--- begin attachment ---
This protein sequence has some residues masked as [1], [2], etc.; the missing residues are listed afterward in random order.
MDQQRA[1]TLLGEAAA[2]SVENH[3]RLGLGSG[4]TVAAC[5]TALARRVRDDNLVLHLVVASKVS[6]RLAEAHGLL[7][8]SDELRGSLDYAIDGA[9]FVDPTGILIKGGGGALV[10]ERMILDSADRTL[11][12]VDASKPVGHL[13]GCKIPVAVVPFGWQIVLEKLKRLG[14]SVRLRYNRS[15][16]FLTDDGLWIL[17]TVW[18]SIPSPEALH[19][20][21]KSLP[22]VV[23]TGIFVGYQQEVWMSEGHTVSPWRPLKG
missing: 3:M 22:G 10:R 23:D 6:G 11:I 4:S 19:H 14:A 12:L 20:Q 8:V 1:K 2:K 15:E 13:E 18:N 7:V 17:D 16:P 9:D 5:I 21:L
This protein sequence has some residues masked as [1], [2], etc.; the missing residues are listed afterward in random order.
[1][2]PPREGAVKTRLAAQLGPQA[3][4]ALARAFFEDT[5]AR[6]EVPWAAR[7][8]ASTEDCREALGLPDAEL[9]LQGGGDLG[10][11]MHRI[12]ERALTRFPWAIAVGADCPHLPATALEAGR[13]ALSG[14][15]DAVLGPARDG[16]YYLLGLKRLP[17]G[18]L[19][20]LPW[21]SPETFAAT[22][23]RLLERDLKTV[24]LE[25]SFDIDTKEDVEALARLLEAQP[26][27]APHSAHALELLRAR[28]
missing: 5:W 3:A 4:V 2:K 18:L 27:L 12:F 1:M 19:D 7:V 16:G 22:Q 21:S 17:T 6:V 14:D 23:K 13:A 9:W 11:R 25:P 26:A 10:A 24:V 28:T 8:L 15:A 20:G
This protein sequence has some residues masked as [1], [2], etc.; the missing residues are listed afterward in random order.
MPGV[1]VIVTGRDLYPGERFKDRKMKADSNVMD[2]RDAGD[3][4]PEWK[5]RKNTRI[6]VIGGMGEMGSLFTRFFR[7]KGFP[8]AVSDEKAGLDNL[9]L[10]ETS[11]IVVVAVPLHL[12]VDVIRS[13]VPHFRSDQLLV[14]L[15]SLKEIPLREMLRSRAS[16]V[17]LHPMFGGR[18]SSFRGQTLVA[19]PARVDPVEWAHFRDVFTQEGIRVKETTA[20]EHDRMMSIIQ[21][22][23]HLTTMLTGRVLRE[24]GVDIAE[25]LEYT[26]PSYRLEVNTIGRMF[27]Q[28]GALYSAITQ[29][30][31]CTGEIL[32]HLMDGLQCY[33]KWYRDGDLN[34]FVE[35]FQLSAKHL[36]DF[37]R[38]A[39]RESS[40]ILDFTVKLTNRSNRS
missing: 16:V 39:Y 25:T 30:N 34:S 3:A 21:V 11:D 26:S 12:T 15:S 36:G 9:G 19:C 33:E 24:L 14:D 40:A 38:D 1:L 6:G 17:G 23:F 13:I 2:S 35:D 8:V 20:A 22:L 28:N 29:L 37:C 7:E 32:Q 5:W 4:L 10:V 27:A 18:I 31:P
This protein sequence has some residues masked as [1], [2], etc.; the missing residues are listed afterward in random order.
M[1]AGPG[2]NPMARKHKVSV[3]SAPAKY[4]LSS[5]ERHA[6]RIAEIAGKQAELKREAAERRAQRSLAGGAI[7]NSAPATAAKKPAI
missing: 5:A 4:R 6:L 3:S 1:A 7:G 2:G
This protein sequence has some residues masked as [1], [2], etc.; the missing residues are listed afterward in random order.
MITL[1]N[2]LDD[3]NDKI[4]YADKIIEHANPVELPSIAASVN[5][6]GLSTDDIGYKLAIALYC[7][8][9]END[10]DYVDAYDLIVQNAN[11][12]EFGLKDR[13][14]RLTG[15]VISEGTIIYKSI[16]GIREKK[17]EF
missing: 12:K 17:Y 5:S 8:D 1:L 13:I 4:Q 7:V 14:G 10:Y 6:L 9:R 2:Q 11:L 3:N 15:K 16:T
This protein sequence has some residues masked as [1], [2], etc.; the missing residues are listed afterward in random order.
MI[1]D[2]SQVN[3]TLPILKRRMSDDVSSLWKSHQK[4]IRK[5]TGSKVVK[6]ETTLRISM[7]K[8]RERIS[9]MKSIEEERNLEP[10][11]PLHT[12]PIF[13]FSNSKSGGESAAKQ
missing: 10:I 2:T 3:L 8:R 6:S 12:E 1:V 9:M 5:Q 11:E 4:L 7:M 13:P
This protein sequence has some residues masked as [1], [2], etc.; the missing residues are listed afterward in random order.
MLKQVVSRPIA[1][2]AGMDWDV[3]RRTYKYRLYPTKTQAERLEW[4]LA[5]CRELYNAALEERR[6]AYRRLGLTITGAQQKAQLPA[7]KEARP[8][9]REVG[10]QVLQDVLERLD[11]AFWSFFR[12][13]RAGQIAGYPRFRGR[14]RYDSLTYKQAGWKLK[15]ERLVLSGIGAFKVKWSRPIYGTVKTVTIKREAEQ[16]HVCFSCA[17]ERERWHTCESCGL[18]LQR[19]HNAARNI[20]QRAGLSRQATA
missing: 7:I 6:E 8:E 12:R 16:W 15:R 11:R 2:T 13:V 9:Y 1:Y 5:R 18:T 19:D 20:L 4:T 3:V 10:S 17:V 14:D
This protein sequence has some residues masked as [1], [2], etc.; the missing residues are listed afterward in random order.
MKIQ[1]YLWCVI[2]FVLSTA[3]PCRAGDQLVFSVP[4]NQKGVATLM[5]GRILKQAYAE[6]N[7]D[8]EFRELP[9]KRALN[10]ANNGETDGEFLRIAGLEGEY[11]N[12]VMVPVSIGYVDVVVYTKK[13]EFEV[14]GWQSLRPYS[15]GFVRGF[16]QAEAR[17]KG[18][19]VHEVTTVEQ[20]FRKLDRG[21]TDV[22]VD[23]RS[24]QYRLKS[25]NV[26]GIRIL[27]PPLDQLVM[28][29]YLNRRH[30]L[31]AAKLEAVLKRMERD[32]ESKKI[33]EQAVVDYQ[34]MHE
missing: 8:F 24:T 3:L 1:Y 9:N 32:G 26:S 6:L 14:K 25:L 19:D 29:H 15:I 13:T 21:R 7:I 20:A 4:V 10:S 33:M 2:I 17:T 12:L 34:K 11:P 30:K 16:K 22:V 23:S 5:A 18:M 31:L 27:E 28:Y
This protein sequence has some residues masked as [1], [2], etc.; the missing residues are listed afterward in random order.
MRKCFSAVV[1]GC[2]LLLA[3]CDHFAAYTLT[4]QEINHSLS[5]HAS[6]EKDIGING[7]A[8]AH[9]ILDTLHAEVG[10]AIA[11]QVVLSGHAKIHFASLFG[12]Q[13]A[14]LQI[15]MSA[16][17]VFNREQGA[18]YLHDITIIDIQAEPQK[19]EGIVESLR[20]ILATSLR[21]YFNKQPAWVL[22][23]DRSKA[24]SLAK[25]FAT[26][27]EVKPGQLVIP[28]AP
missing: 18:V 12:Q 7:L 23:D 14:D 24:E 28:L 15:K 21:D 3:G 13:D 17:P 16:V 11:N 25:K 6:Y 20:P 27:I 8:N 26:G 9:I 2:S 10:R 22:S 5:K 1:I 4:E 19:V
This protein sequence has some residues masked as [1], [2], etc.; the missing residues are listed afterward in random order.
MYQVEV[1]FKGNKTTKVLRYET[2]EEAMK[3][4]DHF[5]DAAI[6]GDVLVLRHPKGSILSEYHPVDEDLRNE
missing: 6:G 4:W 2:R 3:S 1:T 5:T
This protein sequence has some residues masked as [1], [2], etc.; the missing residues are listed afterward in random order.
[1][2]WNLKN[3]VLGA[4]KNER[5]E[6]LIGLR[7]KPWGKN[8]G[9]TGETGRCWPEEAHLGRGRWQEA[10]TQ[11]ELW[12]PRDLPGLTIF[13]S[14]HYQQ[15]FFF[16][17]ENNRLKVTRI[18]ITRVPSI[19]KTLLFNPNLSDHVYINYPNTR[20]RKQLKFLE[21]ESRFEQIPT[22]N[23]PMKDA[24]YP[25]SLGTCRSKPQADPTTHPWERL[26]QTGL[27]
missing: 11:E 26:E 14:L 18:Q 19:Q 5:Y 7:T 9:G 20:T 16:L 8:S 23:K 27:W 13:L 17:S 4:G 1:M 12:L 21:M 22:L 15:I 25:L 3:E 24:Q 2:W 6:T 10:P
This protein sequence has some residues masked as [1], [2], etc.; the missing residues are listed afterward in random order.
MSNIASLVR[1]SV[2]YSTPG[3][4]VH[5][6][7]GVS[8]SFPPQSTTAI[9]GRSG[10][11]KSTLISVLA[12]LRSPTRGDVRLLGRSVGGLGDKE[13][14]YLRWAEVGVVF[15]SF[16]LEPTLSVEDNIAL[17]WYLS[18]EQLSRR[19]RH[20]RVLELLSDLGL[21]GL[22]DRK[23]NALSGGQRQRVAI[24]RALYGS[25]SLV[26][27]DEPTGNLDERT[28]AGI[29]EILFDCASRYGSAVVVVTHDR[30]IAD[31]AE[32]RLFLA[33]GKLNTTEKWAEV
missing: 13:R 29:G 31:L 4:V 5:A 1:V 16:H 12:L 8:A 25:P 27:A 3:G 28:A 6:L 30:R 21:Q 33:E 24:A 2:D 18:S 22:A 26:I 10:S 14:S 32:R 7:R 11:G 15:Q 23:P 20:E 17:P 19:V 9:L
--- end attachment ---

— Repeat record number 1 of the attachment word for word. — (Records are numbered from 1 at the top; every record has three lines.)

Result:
This protein sequence has some residues masked as [1], [2], etc.; the missing residues are listed afterward in random order.
MDQQRA[1]TLLGEAAA[2]SVENH[3]RLGLGSG[4]TVAAC[5]TALARRVRDDNLVLHLVVASKVS[6]RLAEAHGLL[7][8]SDELRGSLDYAIDGA[9]FVDPTGILIKGGGGALV[10]ERMILDSADRTL[11][12]VDASKPVGHL[13]GCKIPVAVVPFGWQIVLEKLKRLG[14]SVRLRYNRS[15][16]FLTDDGLWIL[17]TVW[18]SIPSPEALH[19][20][21]KSLP[22]VV[23]TGIFVGYQQEVWMSEGHTVSPWRPLKG
missing: 3:M 22:G 10:R 23:D 6:G 11:I 4:S 19:H 14:A 12:L 20:Q 8:V 1:K 2:K 15:E 13:E 18:N 7:V 17:D 16:P 9:D 5:I 21:L